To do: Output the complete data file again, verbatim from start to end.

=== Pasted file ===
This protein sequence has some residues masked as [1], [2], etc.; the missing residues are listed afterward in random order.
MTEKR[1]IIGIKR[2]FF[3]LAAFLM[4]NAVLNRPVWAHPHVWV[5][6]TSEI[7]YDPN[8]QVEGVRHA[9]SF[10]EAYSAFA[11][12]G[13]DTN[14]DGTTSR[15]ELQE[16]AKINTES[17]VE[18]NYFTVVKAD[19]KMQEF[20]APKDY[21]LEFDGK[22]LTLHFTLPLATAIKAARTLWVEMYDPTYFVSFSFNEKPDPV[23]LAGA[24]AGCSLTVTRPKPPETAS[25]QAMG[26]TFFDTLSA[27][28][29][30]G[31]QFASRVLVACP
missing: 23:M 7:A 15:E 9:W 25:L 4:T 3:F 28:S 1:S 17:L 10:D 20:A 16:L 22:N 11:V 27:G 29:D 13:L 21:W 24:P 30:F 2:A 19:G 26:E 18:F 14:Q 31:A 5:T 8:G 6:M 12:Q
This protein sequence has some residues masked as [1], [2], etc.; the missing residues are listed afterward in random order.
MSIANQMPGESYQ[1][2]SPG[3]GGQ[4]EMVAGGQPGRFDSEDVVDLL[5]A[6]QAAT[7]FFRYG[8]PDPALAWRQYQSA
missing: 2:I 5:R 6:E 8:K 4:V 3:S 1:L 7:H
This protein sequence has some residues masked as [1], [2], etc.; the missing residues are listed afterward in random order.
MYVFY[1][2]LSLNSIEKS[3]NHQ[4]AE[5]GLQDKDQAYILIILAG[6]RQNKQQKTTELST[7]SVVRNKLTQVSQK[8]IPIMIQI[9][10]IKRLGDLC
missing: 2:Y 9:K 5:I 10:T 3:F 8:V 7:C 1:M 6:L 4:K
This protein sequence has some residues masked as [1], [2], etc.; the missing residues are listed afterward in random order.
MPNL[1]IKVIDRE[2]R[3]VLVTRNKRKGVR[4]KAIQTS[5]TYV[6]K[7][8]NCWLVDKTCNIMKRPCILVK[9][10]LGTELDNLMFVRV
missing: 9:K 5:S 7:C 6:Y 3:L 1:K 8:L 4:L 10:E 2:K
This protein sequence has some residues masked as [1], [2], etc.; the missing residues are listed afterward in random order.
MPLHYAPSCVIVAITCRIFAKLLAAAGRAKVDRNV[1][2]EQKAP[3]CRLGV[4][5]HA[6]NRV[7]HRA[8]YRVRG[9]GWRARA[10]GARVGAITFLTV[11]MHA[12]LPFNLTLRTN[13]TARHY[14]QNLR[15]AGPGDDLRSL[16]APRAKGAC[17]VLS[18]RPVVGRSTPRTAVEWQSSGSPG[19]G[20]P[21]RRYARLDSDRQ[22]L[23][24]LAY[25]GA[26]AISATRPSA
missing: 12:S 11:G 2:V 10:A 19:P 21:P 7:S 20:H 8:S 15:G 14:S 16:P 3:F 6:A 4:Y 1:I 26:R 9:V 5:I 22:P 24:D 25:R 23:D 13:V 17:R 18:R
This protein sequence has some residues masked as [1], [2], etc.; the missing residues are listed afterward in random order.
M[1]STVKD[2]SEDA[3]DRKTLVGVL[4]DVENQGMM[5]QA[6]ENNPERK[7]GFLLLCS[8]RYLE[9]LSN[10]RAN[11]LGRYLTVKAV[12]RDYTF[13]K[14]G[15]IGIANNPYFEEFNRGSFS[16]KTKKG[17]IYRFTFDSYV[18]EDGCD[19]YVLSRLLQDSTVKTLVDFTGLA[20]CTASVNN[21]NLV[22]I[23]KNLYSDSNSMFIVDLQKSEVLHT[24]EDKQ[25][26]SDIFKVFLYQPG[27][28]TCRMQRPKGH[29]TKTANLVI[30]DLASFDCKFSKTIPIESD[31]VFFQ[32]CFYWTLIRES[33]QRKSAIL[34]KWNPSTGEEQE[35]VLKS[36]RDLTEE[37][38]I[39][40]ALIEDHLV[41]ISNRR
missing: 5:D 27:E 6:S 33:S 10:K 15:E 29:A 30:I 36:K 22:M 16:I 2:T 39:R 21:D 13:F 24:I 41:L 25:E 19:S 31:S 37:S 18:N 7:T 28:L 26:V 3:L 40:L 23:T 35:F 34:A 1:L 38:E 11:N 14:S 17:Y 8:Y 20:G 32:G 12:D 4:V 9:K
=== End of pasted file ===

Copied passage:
This protein sequence has some residues masked as [1], [2], etc.; the missing residues are listed afterward in random order.
MTEKR[1]IIGIKR[2]FF[3]LAAFLM[4]NAVLNRPVWAHPHVWV[5][6]TSEI[7]YDPN[8]QVEGVRHA[9]SF[10]EAYSAFA[11][12]G[13]DTN[14]DGTTSR[15]ELQE[16]AKINTES[17]VE[18]NYFTVVKAD[19]KMQEF[20]APKDY[21]LEFDGK[22]LTLHFTLPLATAIKAARTLWVEMYDPTYFVSFSFNEKPDPV[23]LAGA[24]AGCSLTVTRPKPPETAS[25]QAMG[26]TFFDTLSA[27][28][29][30]G[31]QFASRVLVACP
missing: 23:M 7:A 15:E 9:W 25:L 4:T 3:F 28:S 1:S 17:L 10:D 20:A 16:L 22:N 11:V 27:G 29:D 13:L 21:W 24:P 30:F 2:A 19:G 26:E 18:F 14:Q 31:A 5:T 8:G 6:M 12:Q
This protein sequence has some residues masked as [1], [2], etc.; the missing residues are listed afterward in random order.
MSIANQMPGESYQ[1][2]SPG[3]GGQ[4]EMVAGGQPGRFDSEDVVDLL[5]A[6]QAAT[7]FFRYG[8]PDPALAWRQYQSA
missing: 2:I 5:R 6:E 8:K 4:V 3:S 1:L 7:H
This protein sequence has some residues masked as [1], [2], etc.; the missing residues are listed afterward in random order.
MYVFY[1][2]LSLNSIEKS[3]NHQ[4]AE[5]GLQDKDQAYILIILAG[6]RQNKQQKTTELST[7]SVVRNKLTQVSQK[8]IPIMIQI[9][10]IKRLGDLC
missing: 2:Y 9:K 5:I 10:T 3:F 8:V 7:C 1:M 6:L 4:K
This protein sequence has some residues masked as [1], [2], etc.; the missing residues are listed afterward in random order.
MPNL[1]IKVIDRE[2]R[3]VLVTRNKRKGVR[4]KAIQTS[5]TYV[6]K[7][8]NCWLVDKTCNIMKRPCILVK[9][10]LGTELDNLMFVRV
missing: 9:K 5:S 7:C 6:Y 3:L 1:K 8:L 4:L 10:E 2:K
This protein sequence has some residues masked as [1], [2], etc.; the missing residues are listed afterward in random order.
MPLHYAPSCVIVAITCRIFAKLLAAAGRAKVDRNV[1][2]EQKAP[3]CRLGV[4][5]HA[6]NRV[7]HRA[8]YRVRG[9]GWRARA[10]GARVGAITFLTV[11]MHA[12]LPFNLTLRTN[13]TARHY[14]QNLR[15]AGPGDDLRSL[16]APRAKGAC[17]VLS[18]RPVVGRSTPRTAVEWQSSGSPG[19]G[20]P[21]RRYARLDSDRQ[22]L[23][24]LAY[25]GA[26]AISATRPSA
missing: 12:S 11:G 2:V 10:A 19:P 21:P 7:S 20:H 8:S 15:G 14:S 16:P 3:F 6:A 4:Y 1:I 26:R 9:V 5:I 22:P 24:D 25:R 23:D 13:V 17:R 18:R
This protein sequence has some residues masked as [1], [2], etc.; the missing residues are listed afterward in random order.
M[1]STVKD[2]SEDA[3]DRKTLVGVL[4]DVENQGMM[5]QA[6]ENNPERK[7]GFLLLCS[8]RYLE[9]LSN[10]RAN[11]LGRYLTVKAV[12]RDYTF[13]K[14]G[15]IGIANNPYFEEFNRGSFS[16]KTKKG[17]IYRFTFDSYV[18]EDGCD[19]YVLSRLLQDSTVKTLVDFTGLA[20]CTASVNN[21]NLV[22]I[23]KNLYSDSNSMFIVDLQKSEVLHT[24]EDKQ[25][26]SDIFKVFLYQPG[27][28]TCRMQRPKGH[29]TKTANLVI[30]DLASFDCKFSKTIPIESD[31]VFFQ[32]CFYWTLIRES[33]QRKSAIL[34]KWNPSTGEEQE[35]VLKS[36]RDLTEE[37][38]I[39][40]ALIEDHLV[41]ISNRR
missing: 5:D 27:E 6:S 33:S 10:K 15:E 29:A 30:I 36:K 22:M 16:I 2:T 39:R 21:D 13:F 24:I 41:L 25:E 19:S 31:S 37:S 18:N 7:T 28:L 26:V 3:L 40:L 23:T 35:F 34:A 1:L 38:E 11:N 14:S 17:Y 8:Y 20:G 32:G 12:D 4:V 9:K